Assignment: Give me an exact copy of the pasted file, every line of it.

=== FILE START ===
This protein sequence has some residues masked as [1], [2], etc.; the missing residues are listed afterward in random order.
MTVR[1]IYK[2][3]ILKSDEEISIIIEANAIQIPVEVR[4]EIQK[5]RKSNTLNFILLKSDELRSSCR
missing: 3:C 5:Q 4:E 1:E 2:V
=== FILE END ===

This protein sequence has some residues masked as [1], [2], etc.; the missing residues are listed afterward in random order.
MTVR[1]IYK[2][3]ILKSDEEISIIIEANAIQIPVEVR[4]EIQK[5]RKSNTLNFILLKSDELRSSCR
missing: 3:C 5:Q 4:E 1:E 2:V